A small town in Georgia says it will not enforce a controversial law that requires the head of nearly every household to own a gun and ammunition.
The town of Nelson, Ga., population 1,300, passed the ordinance in April. In May, the Brady Center to Prevent Gun Violence filed a federal lawsuit against the town challenging the constitutionality of the law, which allowed some exceptions to the ownership requirement.
Both sides informed the courts this week that they had recently come to a settlement. As part of the resolution, the town of Nelson declares that the law cannot and will not be enforced.
In a press release, the Brady center said the settlement protects gun owners and non-gun owners alike.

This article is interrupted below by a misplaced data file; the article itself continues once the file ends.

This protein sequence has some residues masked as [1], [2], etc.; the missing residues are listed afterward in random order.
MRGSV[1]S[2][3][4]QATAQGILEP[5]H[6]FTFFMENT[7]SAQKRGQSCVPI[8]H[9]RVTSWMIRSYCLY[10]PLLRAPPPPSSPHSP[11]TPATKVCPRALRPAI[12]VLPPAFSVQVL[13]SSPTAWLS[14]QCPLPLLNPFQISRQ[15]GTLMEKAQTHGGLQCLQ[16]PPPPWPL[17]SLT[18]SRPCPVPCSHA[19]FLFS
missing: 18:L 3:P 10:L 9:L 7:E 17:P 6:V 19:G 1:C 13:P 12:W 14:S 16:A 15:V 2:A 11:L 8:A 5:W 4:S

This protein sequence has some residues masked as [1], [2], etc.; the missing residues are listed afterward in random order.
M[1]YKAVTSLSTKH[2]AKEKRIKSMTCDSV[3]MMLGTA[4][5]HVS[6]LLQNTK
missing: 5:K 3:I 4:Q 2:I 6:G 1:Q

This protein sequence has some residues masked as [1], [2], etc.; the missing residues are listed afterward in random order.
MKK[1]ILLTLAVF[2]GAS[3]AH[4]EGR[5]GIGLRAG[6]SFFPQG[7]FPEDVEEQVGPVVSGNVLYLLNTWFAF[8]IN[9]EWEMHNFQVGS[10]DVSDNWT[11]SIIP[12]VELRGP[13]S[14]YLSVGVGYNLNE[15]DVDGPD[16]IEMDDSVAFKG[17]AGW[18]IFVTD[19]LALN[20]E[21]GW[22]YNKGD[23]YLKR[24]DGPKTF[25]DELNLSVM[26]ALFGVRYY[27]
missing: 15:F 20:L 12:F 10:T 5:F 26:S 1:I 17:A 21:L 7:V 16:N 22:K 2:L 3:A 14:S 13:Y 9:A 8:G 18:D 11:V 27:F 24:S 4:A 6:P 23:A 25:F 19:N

“The Constitution protects not just the right to bear arms, but the right not to bear arms,” said Jonathan Lowy, Director of the Legal Action Project at the Brady Center. “The Brady Center brought this lawsuit to establish that the Constitution protects the rights of gun owners and non-gun owners alike, and all of us must be respectful of each other’s rights.”
Nelson Councilman Duane Cronic had likened the ordinance to putting up a security sign in front of the entire town.
“Some people have security systems, some people don’t, but they put those signs up,” Cronic said in April when the law was passed. “I really felt like this ordinance was a security sign for our city.”
Although the law passed unanimously, city officials said they had not intended to enforce it all along.
First published August 23 2013, 5:32 PM